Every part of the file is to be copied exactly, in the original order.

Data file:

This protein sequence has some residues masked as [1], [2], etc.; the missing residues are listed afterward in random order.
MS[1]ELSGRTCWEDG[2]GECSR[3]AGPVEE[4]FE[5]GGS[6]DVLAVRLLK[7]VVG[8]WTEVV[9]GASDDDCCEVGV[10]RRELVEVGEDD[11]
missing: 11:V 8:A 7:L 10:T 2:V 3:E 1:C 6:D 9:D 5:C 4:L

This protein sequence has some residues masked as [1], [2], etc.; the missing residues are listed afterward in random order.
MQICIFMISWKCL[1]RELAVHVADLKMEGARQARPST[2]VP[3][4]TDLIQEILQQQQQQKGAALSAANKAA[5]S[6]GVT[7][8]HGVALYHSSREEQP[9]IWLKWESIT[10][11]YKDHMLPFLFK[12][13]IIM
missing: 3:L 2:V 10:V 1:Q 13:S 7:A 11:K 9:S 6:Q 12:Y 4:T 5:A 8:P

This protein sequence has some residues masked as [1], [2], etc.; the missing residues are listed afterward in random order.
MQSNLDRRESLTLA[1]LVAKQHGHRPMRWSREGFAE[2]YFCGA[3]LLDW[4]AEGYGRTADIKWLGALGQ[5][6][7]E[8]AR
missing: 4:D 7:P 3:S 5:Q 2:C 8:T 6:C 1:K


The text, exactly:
This protein sequence has some residues masked as [1], [2], etc.; the missing residues are listed afterward in random order.
MS[1]ELSGRTCWEDG[2]GECSR[3]AGPVEE[4]FE[5]GGS[6]DVLAVRLLK[7]VVG[8]WTEVV[9]GASDDDCCEVGV[10]RRELVEVGEDD[11]
missing: 11:V 8:A 7:L 10:T 2:V 3:E 1:C 6:D 9:D 5:C 4:L

This protein sequence has some residues masked as [1], [2], etc.; the missing residues are listed afterward in random order.
MQICIFMISWKCL[1]RELAVHVADLKMEGARQARPST[2]VP[3][4]TDLIQEILQQQQQQKGAALSAANKAA[5]S[6]GVT[7][8]HGVALYHSSREEQP[9]IWLKWESIT[10][11]YKDHMLPFLFK[12][13]IIM
missing: 3:L 2:V 10:V 1:Q 13:S 7:A 11:K 9:S 6:Q 12:Y 4:T 5:A 8:P

This protein sequence has some residues masked as [1], [2], etc.; the missing residues are listed afterward in random order.
MQSNLDRRESLTLA[1]LVAKQHGHRPMRWSREGFAE[2]YFCGA[3]LLDW[4]AEGYGRTADIKWLGALGQ[5][6][7]E[8]AR
missing: 4:D 7:P 3:S 5:Q 2:C 8:T 6:C 1:K